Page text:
How Do I Run a Node JS Web Server?


Scott Campbell

Running a Node.js web server is a fundamental skill every web developer should have. Whether you are building a simple application or a complex website, understanding how to run a Node.js web server is essential. In this tutorial, we will dive into the step-by-step process of running a Node.js web server and explore some important concepts along the way.


Before we begin, make sure you have the following:

  • Node.js installed: If you don’t have Node.js installed on your system, head over to the official Node.js website and download the latest version for your operating system.
  • A text editor: You can use any text editor of your choice. Some popular options include Visual Studio Code, Sublime Text, and Atom.

Setting Up Your Project

To start with, create a new directory for your project. Open your terminal or command prompt and navigate to the desired location where you want to create the project directory. Use the following command:

$ mkdir my-node-server
$ cd my-node-server

Once inside the project directory, initialize a new Node.js project by running:

$ npm init -y

This will create a package.json file that will keep track of all the dependencies and metadata related to your project.

Installing Dependencies

The next step is to install an HTTP server package that will allow us to create our web server easily. We will be using Express as it is simple, widely used, and has excellent community support.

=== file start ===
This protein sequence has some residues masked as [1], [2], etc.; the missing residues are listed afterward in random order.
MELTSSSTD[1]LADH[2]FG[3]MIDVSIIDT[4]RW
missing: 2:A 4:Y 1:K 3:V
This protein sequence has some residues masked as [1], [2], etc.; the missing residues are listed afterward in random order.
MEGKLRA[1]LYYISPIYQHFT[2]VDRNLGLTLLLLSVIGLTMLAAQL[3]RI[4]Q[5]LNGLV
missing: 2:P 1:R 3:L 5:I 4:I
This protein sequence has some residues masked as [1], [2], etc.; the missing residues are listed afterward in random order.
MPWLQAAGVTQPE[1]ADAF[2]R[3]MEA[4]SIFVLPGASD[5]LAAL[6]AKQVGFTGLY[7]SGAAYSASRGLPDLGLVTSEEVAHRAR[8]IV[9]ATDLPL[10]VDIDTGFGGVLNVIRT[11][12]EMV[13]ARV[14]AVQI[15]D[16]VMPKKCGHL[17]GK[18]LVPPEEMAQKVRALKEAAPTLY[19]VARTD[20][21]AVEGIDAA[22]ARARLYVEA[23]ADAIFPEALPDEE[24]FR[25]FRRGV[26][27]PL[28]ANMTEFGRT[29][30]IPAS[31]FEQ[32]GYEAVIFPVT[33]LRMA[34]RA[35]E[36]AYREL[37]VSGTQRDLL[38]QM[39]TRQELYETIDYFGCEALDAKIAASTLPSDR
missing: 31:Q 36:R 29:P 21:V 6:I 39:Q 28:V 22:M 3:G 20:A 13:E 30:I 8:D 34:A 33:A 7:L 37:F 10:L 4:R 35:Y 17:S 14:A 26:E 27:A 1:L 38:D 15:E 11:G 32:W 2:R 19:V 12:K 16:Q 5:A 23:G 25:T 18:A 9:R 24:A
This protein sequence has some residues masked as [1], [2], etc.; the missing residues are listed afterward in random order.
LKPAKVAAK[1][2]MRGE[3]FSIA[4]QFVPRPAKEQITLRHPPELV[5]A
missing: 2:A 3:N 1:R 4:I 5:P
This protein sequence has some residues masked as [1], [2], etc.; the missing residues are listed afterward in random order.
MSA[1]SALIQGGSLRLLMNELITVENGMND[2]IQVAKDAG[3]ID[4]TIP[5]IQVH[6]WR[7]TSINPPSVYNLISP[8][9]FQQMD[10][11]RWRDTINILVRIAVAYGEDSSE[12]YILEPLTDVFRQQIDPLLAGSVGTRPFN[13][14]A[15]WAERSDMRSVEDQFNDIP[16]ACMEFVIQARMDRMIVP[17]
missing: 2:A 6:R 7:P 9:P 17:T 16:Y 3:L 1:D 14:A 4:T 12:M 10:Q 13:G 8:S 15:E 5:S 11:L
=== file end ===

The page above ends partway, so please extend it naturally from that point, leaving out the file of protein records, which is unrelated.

$ npm install express

This will install Express and save it as a dependency in your package.json file.

Creating the Web Server

Now let’s create our web server by creating a new file called server.js. Open your text editor and create the file within the project directory.

In server.js, add the following lines of code:

// Import required modules
const express = require('express');

// Create an instance of express
const app = express();

// Define a route handler for the root URL
app.get('/', (req, res) => {
  res.send('Hello World!');

// Start the server on port 3000
app.listen(3000, () => {
  console.log('Server started on port 3000');

This code does the following:

  • Imports the Express module: We import the Express module and assign it to a constant variable called ‘express’.
  • Creates an instance of Express: We create a new instance of Express and assign it to a constant variable called ‘app’.
  • Defines a route handler for the root URL: We define a route handler for the root URL (‘/’) which sends a response with “Hello World!” when accessed.
  • Starts the server on port 3000: We start the server on port 3000 and log a message to indicate that the server has started successfully.

Running Your Web Server

To run your Node.js web server, open your terminal or command prompt, navigate to the project directory, and run the following command:

$ node server.js

You should see the message “Server started on port 3000” in your terminal, indicating that your web server is up and running.

Now open your browser and visit http://localhost:3000. You should see the text “Hello World!”

displayed on the page. Congratulations! You have successfully created and run a Node.js web server.


In this tutorial, we explored how to run a Node. We covered setting up a new project, installing dependencies, creating a simple web server using Express, and running the server locally. Now you have a solid foundation to build upon and create more complex web servers using Node.js.

Remember to always practice and experiment with different concepts to deepen your understanding. Happy coding!

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